“In the forefront of their efforts to create division within every community, the Nazis have always placed anti-semitism [sic], which is repugnant to the moral principles common to Christianity and Judaism alike. We cannot afford to ignore the effects of the steady propagation of this evil throughout the world. It is not only a message to the unity of every community in which it takes root, but it is the very negation of those values on which alone we believe that a new and better world can be established.

In these circumstances, we are agreed that it would be for the general benefit to form in this country a council of Christians and Jews, which might draw to itself the support in this matter of all men and women of good will. Such a council has now been formed, and, as its joint presidents, we have been gratified by the influential and wholehearted response which has been immediately forthcoming.”

After setting out the Council’s aims, which include tackling religious and racial intolerance, the promotion of mutual understanding and good will between Christians and Jews, and the promotion of fellowship between Christian and Jewish youth organisations, the statement goes on to say that: “His eminence Cardinal Hinsley, Archbishop of Westminster, endorses the condemnation of anti-semitism [sic] and has, since the composition of this statement, joined the council as a joint president as a mark of his strong protest against all persecution of the Jewish people.”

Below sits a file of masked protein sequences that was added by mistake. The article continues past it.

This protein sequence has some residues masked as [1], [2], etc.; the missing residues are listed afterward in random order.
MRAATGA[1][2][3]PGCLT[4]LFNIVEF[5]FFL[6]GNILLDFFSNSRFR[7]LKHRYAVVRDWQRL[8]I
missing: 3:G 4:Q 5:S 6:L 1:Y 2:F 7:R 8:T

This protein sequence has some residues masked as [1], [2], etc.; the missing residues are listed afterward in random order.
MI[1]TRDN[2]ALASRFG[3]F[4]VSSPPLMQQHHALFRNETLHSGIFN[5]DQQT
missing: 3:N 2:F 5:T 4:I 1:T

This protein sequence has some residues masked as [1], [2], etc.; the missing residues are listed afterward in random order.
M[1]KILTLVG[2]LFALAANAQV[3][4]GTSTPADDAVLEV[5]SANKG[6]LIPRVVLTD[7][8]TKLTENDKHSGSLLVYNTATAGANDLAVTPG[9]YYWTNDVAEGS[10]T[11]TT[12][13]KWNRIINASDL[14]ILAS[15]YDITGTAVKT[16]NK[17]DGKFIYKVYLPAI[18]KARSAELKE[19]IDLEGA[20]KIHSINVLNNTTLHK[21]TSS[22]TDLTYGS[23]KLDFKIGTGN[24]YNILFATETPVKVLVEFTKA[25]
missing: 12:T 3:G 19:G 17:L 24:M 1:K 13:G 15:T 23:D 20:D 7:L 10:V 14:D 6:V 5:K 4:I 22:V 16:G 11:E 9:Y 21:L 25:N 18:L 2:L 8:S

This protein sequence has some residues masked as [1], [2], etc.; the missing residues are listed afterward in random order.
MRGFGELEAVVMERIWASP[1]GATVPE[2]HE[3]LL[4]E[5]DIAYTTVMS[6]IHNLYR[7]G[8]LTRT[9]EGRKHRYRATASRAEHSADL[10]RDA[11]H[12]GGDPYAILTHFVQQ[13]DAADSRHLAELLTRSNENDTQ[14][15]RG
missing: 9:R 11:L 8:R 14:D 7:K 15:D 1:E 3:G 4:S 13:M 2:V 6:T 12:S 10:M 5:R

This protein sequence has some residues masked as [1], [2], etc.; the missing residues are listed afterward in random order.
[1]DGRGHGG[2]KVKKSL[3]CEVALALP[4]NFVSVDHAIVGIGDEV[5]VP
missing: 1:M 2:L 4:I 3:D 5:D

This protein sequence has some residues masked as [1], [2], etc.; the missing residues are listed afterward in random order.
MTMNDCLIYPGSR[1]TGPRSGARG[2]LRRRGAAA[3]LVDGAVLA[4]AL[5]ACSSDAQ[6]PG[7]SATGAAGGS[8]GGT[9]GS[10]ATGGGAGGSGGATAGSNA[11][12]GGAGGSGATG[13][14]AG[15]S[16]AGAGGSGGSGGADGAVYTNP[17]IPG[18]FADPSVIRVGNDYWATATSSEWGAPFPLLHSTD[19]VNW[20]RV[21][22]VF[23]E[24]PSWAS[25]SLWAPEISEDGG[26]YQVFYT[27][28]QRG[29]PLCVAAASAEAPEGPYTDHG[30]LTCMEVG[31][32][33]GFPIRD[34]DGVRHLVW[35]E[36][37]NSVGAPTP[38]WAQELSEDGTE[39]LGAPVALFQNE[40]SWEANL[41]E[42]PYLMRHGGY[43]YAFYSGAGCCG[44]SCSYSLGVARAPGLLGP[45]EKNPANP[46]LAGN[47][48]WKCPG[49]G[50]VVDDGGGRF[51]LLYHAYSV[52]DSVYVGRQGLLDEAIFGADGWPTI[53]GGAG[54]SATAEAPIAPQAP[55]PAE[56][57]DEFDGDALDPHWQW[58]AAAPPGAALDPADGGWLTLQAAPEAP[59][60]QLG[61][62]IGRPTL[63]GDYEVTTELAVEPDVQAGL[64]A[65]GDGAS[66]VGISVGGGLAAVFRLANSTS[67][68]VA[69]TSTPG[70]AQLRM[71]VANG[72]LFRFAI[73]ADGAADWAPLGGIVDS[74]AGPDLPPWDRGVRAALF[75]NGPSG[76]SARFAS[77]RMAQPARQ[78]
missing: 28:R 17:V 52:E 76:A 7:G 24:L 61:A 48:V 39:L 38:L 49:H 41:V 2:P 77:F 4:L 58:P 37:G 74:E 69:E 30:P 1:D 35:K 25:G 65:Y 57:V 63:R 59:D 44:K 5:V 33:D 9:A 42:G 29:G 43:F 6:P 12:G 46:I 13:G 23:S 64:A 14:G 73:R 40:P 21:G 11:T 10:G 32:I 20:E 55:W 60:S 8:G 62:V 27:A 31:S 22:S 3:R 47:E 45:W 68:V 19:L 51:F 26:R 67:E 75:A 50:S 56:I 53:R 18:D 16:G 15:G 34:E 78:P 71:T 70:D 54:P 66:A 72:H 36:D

Yesterday’s speech by Archbishop Michael launched a year of celebrations of its anniversary, which is themed around Psalm 133: “How good it is to dwell together”.

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The chair of CCJ, the Bishop of Lichfield, Dr Michael Ipgrave, said: “We are delighted to celebrate CCJ’s 75thanniversary. CCJ was founded in 1942 during the dark days of the Second World War and the Holocaust. It was the first national interfaith network and we remain the leading nationwide forum for Christian / Jewish engagement.

“Our original vision, challenging antisemitism and prejudice in whatever guise, and educating to improve relations within communities, is as relevant today as it was in 1942. This special anniversary will showcase the growth and importance of CCJ in every generation.”

Today, the CCJ announced the appointment of an Anglican deacon, the Revd Patrick Moriarty, as its joint honorary secretary. Moriarty is the head teacher of the Jewish Community Secondary School in New Barnet, London.

In a statement, CCJ said: “Patrick is a passionate advocate for Jewish-Christian relations and views this as ‘something that I seek to live out in my life, in the unique position of being an ordained deacon in the Church of England and the head teacher of a Jewish Secondary School. Having lived all my life as an Anglican amongst the Jewish Community, studied and taught both Christianity and Judaism, and served as a leader of religious / educational institutions of both faiths, I have a honed sensitivity to what unites and separates these two theologies and communities, and a deep yearning for them to grow in appreciation, understanding and respect love for each other’”.

  • The full text of Archbishop Michael Jackson’s speech can be read here.